Do you want to stop woodpeckers from pecking your house?
Woodpeckers are beautiful and interesting birds, and most people actually try to attract them to their backyard.
For some homeowners, their pecking and tapping become a nuisance.
Unfortunately, woodpeckers can damage the wooden parts of your home and other structures. In some cases, these birds can cause THOUSANDS of dollars of damage. 🙁
So today, I’m providing 9 HUMANE ways to get rid of woodpeckers near your home.
Before we discuss how to get rid of woodpeckers, keep in mind that these wonderful birds are protected by the Migratory Bird Treaty Act. This act makes it a federal crime to kill, capture, or otherwise harm them.
So not only is it a jerk move to hurt a woodpecker, but it’s also illegal. And honestly, once you see all the humane options below, I think you will see there is no reason to harm them.
#1. Remove what they are looking for!
If woodpeckers are tapping at your house, there’s a good chance they’re searching for a meal. A woodpecker’s main food source is wood-boring insects like termites, ants, and beetles. And the easiest place to find these types of bugs is in wood siding and other wooden structures.
Unfortunately, woodpecker damage is a strong indicator that you also have an insect infestation. Getting rid of woodpeckers may be as simple as eliminating their food source! It’s best to call a professional and have your house inspected for insects and have the bugs removed.
The good news is, once the bugs are gone, the woodpeckers will probably leave too.
#2. Distract woodpeckers with another food source.
Woodpeckers are attracted to a few other sources of food, besides insects, that are easy for us to provide. Suet, for example, is one of their favorite foods.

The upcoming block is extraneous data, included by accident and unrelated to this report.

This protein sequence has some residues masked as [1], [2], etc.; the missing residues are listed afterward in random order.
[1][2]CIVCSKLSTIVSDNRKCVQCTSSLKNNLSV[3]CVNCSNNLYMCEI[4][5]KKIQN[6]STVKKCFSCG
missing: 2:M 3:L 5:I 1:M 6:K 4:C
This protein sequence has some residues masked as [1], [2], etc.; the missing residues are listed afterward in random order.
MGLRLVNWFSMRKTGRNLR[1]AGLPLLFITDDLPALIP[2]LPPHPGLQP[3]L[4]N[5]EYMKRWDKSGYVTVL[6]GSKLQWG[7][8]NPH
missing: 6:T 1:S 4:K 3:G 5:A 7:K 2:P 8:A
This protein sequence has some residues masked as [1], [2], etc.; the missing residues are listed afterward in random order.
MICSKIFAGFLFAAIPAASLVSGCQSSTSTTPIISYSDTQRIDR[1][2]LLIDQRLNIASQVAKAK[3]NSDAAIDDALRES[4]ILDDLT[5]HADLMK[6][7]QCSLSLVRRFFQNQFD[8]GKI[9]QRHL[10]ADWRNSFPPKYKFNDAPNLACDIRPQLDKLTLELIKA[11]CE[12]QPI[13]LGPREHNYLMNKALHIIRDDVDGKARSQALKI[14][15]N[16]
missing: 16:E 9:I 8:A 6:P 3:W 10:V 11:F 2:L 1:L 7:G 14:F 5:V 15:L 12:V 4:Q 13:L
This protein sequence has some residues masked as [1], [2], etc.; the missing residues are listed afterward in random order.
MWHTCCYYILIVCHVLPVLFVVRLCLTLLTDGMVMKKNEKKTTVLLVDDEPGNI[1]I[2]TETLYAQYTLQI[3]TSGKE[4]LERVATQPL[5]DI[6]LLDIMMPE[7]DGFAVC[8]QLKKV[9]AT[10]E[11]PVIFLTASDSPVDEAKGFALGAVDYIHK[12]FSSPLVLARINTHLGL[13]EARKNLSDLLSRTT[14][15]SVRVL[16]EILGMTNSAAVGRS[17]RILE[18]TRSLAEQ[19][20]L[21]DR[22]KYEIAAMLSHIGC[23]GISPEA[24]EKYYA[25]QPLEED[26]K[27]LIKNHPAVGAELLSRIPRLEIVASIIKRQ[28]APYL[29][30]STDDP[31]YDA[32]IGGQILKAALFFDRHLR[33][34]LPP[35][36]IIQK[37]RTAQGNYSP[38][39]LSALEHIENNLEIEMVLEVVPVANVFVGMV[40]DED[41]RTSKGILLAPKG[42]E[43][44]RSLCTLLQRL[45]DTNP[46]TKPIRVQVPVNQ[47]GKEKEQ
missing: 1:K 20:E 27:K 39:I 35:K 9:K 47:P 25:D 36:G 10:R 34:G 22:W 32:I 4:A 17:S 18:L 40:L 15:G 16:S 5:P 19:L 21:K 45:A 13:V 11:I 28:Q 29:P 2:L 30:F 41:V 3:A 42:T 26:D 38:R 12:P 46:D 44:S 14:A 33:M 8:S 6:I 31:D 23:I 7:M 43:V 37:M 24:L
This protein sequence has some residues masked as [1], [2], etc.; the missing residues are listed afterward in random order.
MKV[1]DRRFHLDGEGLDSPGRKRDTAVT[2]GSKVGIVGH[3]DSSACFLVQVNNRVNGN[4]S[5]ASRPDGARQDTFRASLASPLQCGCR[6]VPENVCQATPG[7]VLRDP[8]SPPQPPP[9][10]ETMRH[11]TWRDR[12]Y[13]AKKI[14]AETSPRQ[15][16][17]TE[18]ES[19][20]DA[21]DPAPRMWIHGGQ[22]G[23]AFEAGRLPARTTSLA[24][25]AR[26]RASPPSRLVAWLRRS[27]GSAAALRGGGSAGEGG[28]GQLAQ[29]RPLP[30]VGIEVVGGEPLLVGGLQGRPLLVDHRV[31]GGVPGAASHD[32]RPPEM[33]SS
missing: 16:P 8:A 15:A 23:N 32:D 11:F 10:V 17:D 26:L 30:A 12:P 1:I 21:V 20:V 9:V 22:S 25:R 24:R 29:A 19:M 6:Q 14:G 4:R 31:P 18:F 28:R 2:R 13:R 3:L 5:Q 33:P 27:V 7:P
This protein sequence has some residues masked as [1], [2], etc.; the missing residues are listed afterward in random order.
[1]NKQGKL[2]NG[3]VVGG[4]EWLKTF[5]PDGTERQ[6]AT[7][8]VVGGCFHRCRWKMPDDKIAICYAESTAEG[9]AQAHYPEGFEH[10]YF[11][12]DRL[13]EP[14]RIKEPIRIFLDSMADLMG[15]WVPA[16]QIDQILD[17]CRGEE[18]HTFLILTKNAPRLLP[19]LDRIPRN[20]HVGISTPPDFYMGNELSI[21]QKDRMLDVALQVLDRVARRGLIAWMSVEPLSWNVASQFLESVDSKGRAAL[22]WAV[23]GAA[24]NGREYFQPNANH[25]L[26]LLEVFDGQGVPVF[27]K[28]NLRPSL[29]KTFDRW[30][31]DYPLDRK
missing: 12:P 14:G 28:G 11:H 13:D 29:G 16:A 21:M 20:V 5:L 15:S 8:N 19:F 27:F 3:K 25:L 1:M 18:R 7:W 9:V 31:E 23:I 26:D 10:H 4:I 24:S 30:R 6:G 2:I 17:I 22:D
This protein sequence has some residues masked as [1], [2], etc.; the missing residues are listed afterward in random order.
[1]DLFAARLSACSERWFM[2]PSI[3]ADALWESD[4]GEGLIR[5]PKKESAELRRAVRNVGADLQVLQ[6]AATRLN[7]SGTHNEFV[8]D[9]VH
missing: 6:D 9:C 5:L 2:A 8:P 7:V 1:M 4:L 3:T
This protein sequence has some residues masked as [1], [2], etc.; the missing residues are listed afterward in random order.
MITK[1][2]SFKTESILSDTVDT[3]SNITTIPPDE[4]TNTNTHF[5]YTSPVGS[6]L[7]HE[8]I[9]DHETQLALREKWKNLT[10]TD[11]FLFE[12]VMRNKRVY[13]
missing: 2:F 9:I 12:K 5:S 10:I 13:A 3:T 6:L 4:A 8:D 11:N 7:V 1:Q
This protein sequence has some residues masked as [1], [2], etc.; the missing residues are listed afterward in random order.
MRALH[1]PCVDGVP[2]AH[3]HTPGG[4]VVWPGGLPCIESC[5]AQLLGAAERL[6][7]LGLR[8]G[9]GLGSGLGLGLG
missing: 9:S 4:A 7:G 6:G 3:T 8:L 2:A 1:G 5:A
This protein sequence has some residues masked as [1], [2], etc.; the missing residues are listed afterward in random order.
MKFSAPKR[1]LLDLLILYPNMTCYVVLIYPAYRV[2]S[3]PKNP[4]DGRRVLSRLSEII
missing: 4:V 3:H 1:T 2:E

Try this to encourage woodpeckers to another part of your yard:
Then, once the woodpecker finds the new delicious food source, gradually move the feeder away from your house.
Woodpeckers also love berry bushes. Plant raspberry, blueberry, or currant bushes near the edge of your property, away from your house. This can help draw the woodpeckers to an easy meal away from your siding!
#3. Shelter them with a woodpecker birdhouse.
If a woodpecker is boring into your house, it may just be trying to find a place to build a nest. Woodpeckers are cavity nesters, which means they only raise their young inside of an enclosed area. In nature, this is typically done in a dead or dying tree.
Luckily, woodpeckers will readily use birdhouses. So try making or purchasing a few and scattering them around your yard. Your hope is they abandon trying to make a new cavity in your house, and elect to nest inside a beautiful, pre-made nesting box!
IMPORTANT! Before you hang up a birdhouse, it’s important that you figure out which type of woodpecker is attacking your home. Each species requires a different kind of nest box.
For more information on nest boxes and birdhouses, check out these resources:
#4. Get rid of woodpeckers by scaring them.
Using sudden movement is an easy way to scare woodpeckers away without hurting them. Woodpeckers are jumpy and easily frightened, so it doesn’t take a lot to ruffle their feathers. 🙂
Try installing some of these items:
Shiny windmills: Windmill toys like these move erratically and reflect light, which will scare woodpeckers away from your house. Place them near the spot where a woodpecker is causing damage and wait for a strong gust of wind!
Streamers: Similar to windmills, these inexpensive streamers will whip around in the wind, startling the woodpeckers. It’s an inexpensive way to get the woodpeckers to move on. Alternatively, you could tie a ribbon to a dowel or stick to create the same effect.
Pennants or Flags: A string of pennants is perfect if you have a large area where woodpeckers are causing damage. Stake a line of these light pennant flags across your yard to scatter the woodpeckers.
Reflective decoys: When the wind catches these reflective metal decoys, they twirl and move erratically and the woodpecker should fly off.
#5. Use loud noises to get rid of woodpeckers.
Loud, sudden noises can get rid of woodpeckers, especially if you make noise each time they start pecking. Depending on how frequently the woodpeckers visit, you can DIY this solution or use an automatic noisemaker.